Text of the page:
Yesterday, as well as Tintin, we also got to play the much anticipated next installment of the Modern Combat series…
You may have already seen some info on it on IGN (who had a whole day’s exclusive on us), but now that the NDA has passed, let me share our thoughts.
We got to play a single player mission of Modern Combat 3: Fallen nation (MC3), which I believe will be the first of 13 in the game. A wry smile came across my face as I watched the cut scene with the set up for the game. Why? Well, let’s just say it bears somewhat of a close resemblance to another popular Modern war based shooter out there. Yes that’s right, this time you’ll be fighting on US turf, in what Gameloft describe as an ‘apocalyptic battle for freedom’. I don’t mind that it borrows from the big console name. It’s the next logical step in the game’s story and we don’t want another bout of firefights in a generically inspired middle-eastern environment.
I actually give props to Gameloft for taking up the challenge. MC2: Sandstorm only had the dusty, low-rise streets to present graphically, while MC3 has a far larger scale of presentation to contend with. I believe I heard Chicago mentioned in the cutscene, and to my surprise the game does a great job at presenting the scale of such a city, with tons of detail in both geometry and texture. Gameloft’s games are never ugly, but they do occasionally lack consistency with a mix of low and high quality textures. I’ve only seen this one level of MC3 but I didn’t once notice any nasty pixelated blurs when up close. Speaking of blurring, I absolutely love the motion blur feature when sprinting. As you hold the sprint icon down, the game enters a shaky cam viewpoint and everything goes a bit blurry. While not an original idea, but it looks fantastic and spookily real… like one of those gritty war movies of late. [Edit: The first mission is in Los Angeles, not Chicago. The bit I heard about Chicago was someone saying "last they heard we've lost contact with Chicago"]
Now, one thing I can confirm that other media outlets may not have covered is that this is not, I repeat NOT running on the Unreal engine. It’s a testament to Gameloft’s own engine development that they are able to pull off increasingly better looking games by pushing and developing their engine further. It still lacks some of the finer details like dynamic shadows (though I’m told they might come later in this game’s development) as well as higher details on the characters, but it’s certainly one of the best looking first person shooters so far. I too was puzzled why they hadn’t used Unreal engine like they are doing with March of heroes, but I was told that while they are actively using Unreal engine, that it is still early days and they are more confident right now with their own in-house set up.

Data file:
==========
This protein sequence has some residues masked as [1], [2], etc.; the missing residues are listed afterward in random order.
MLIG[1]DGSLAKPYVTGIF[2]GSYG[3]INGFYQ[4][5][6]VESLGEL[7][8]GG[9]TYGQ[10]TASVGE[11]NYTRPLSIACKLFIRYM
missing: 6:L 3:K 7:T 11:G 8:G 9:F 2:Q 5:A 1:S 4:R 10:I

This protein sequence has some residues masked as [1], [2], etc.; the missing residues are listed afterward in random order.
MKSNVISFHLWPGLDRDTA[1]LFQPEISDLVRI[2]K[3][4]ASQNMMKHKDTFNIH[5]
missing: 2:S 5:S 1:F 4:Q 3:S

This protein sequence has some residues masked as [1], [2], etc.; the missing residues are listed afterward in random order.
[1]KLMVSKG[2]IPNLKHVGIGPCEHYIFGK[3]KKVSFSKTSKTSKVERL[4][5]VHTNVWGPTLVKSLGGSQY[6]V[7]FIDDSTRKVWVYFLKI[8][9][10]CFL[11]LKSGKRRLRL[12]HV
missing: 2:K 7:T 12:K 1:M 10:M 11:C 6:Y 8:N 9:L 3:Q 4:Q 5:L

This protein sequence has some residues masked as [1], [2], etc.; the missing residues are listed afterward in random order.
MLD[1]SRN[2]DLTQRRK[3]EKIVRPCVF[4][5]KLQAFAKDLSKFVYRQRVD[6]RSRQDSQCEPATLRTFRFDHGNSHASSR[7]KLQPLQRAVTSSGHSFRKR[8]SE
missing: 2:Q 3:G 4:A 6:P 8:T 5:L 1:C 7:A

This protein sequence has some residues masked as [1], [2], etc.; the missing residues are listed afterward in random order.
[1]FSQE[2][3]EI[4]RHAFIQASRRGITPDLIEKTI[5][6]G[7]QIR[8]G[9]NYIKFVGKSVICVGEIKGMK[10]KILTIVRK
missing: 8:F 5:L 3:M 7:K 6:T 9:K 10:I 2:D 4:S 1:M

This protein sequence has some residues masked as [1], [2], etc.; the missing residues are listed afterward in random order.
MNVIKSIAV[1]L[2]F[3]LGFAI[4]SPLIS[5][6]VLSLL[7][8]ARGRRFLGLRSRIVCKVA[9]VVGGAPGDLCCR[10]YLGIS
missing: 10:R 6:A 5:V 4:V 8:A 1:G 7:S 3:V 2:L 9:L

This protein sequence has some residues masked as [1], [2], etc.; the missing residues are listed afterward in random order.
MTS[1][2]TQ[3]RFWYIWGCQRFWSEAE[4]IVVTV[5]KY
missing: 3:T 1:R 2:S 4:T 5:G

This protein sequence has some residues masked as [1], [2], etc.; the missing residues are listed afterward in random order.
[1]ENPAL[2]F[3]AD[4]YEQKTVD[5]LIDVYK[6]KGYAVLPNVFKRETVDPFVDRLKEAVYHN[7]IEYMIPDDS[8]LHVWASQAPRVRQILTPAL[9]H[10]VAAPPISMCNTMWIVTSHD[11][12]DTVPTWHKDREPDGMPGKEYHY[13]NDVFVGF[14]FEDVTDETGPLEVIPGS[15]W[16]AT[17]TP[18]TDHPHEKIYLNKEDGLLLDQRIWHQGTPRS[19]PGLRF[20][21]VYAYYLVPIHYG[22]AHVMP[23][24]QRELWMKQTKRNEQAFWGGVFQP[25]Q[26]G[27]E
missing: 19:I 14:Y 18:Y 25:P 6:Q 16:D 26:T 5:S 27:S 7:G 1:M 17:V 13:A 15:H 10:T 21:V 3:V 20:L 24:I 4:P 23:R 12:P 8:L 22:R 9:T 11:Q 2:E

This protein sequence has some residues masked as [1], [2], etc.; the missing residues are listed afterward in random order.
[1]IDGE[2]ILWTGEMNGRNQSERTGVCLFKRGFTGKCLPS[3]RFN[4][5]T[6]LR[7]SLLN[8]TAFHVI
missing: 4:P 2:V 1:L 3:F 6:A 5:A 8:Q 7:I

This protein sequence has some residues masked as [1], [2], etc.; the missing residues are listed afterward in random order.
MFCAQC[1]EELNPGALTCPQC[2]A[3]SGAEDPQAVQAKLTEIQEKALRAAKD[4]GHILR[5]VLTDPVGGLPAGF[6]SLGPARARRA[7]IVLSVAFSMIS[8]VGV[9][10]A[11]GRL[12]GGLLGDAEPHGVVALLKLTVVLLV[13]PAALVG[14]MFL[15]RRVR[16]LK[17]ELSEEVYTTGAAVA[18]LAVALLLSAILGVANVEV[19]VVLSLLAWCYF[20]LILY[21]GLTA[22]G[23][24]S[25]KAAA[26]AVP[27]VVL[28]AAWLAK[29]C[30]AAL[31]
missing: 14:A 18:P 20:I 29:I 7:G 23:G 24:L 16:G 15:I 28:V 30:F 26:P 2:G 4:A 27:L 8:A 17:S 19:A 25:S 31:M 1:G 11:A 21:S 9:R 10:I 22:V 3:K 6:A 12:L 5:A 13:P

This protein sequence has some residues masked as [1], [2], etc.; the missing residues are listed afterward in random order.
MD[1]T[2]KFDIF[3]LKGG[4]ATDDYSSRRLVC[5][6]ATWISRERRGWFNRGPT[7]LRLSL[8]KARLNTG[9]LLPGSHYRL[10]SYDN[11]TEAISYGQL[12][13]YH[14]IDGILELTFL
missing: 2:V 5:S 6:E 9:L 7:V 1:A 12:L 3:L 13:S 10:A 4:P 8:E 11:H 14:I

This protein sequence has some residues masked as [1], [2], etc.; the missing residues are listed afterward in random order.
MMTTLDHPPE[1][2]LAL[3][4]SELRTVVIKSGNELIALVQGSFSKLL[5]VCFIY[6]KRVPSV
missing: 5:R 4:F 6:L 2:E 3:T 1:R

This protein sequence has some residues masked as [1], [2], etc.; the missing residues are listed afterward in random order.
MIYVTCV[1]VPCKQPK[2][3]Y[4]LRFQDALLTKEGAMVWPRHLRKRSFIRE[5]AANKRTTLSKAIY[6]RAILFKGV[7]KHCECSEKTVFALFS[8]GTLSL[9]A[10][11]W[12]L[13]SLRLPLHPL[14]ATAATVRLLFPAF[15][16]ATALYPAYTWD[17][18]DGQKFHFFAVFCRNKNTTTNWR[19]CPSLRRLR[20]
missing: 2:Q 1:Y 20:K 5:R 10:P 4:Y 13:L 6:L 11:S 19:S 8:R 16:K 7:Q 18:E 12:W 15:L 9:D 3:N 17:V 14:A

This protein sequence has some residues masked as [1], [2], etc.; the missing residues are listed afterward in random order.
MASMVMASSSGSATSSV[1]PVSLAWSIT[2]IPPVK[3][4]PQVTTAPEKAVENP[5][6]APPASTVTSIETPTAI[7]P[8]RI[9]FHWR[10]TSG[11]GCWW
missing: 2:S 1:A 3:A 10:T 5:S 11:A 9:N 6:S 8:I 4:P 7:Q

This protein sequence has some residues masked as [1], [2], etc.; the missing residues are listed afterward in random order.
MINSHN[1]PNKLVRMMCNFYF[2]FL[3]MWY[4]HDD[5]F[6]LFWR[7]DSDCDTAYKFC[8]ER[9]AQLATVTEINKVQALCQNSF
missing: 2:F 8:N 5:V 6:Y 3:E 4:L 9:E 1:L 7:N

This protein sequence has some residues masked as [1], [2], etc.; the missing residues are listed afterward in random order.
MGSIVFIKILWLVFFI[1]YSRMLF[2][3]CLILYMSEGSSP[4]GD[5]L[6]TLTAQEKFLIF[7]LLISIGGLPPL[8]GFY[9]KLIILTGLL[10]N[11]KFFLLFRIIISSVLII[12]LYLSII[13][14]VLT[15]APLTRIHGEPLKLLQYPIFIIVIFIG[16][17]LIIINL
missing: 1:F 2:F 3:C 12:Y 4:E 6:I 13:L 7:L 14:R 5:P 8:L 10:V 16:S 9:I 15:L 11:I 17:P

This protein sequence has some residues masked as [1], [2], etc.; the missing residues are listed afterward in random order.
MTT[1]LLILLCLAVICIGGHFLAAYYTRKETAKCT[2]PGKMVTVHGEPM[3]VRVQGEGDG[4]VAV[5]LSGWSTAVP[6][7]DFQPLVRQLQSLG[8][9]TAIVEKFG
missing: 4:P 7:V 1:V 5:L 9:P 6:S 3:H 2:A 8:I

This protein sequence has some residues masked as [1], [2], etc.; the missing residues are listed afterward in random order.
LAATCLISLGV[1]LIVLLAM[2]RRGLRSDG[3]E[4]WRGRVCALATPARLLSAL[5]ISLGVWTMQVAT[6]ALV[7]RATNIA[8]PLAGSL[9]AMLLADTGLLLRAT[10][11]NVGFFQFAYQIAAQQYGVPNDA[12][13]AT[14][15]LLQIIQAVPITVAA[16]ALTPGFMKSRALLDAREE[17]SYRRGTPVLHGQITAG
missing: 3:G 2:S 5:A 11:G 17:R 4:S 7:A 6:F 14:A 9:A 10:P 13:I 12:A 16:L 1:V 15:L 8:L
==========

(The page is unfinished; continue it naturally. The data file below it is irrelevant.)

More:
I don’t really need to cover controls here, we all know now how Gameloft’s FPS controls are the best out there, and here they are no different, perhaps even better. I often find, as do most, that playing on the iPhone screen is easier with Gameloft’s setup, but for the first time I was able to confidently plough through the enemy minions on an iPad 2. The game will of course allow for full control customisation, allowing you to place control elements where you are most comfortable. One thing I do want to touch on though are some of the QTE (Quicktime Events). To me they slowed down the pace of the game. Dragging at the onscreen prompts to pull myself out from some rubble felt a little forced, and could better be tackled with being a simple cut-scene.
The mission I played starts with you entering the city by helicopter, from here you must infiltrate an enemy stronghold and retrieve valuable intel. The firefights were pretty intense within the office location with a mix of run and gun (my favourite thing to do) and taking cover. I noticed that ammo was not as plentiful as usual, something I hope will stay in the game. This means from time to time you will have to break cover and maybe even fight hand-to-hand to grab more ammo from the fallen foes. The AI seemed good for the most part, taking cover themselves and also not always concentrating on you and instead targeting your squad members. Some tweaking is needed though, as while they are shooting at on members of your squad they sometime fail to notice that you are standing right in front of them.
Once I had retrieved the intel it was time to get the heck out of dodge. However, on returning to the helicopter, unsurprisingly it was shot down. The rest of the level then sees you hot-footing it through the crumbling streets of LA, taking out enemy positions, including a huge bridge, and culminating with a showdown with an enemy tank and helicopter with the help of a trusty rocket launcher. So far then it was pretty paint-by-numbers FPS action. However, with the level of detail on offer and what seemed like a larger number of enemies on screen at once, it’s certainly the closest thing to a full console shooter that I have played on iOS so far. It may have been the fact that I was playing it on an iPad 2 as opposed to an iPhone 4, but never the less it looks as though we’ll be getting more bang for our few bucks than ever before.
Where MC2 really shined was with its multiplayer – which has been supported even to this day with updates. No doubt the core part of MC3 will also be the multiplayer. Alas, we were not shown any of the multiplayer, but have been told that it will feature even more frantic bouts thanks to up to 12 players being able to mix it up at the same time. We’ve been promised an invite to a multiplayer hands-on soon, and we’ll have that info up on this site as soon as humanly possible.
Look out for much more info on Modern Combat 3 as it breaks.